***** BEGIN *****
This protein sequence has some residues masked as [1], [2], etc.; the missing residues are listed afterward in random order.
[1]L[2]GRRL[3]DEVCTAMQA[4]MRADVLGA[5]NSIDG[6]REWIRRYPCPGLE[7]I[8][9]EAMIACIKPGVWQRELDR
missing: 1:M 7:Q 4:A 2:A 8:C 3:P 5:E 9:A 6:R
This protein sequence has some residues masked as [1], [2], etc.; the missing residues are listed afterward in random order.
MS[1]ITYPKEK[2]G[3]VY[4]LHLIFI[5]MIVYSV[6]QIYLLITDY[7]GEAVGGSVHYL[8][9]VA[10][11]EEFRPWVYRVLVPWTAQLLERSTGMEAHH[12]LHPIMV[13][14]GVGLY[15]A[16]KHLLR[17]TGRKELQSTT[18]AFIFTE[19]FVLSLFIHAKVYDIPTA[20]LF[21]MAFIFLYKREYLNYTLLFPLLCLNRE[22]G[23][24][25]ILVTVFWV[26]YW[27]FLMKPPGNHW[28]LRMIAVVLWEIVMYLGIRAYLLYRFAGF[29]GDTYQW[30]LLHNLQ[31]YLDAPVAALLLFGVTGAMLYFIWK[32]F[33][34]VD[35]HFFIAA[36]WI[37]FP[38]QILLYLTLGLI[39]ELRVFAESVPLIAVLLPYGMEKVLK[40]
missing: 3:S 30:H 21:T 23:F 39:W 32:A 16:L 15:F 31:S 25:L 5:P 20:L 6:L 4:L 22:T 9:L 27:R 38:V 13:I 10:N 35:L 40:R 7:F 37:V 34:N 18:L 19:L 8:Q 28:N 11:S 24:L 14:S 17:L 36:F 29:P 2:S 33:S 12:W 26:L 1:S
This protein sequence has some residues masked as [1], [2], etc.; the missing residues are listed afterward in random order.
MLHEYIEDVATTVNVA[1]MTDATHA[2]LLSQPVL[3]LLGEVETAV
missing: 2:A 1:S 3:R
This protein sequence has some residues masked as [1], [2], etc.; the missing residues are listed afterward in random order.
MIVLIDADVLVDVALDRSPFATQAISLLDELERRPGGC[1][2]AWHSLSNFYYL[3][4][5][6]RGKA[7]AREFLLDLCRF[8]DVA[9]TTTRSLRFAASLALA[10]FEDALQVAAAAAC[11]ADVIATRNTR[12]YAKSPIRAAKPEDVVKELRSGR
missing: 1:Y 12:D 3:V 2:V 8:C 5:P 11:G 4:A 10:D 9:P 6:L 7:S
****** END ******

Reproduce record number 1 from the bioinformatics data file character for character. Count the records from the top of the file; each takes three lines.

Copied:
This protein sequence has some residues masked as [1], [2], etc.; the missing residues are listed afterward in random order.
[1]L[2]GRRL[3]DEVCTAMQA[4]MRADVLGA[5]NSIDG[6]REWIRRYPCPGLE[7]I[8][9]EAMIACIKPGVWQRELDR
missing: 1:M 7:Q 4:A 2:A 8:C 3:P 5:E 9:A 6:R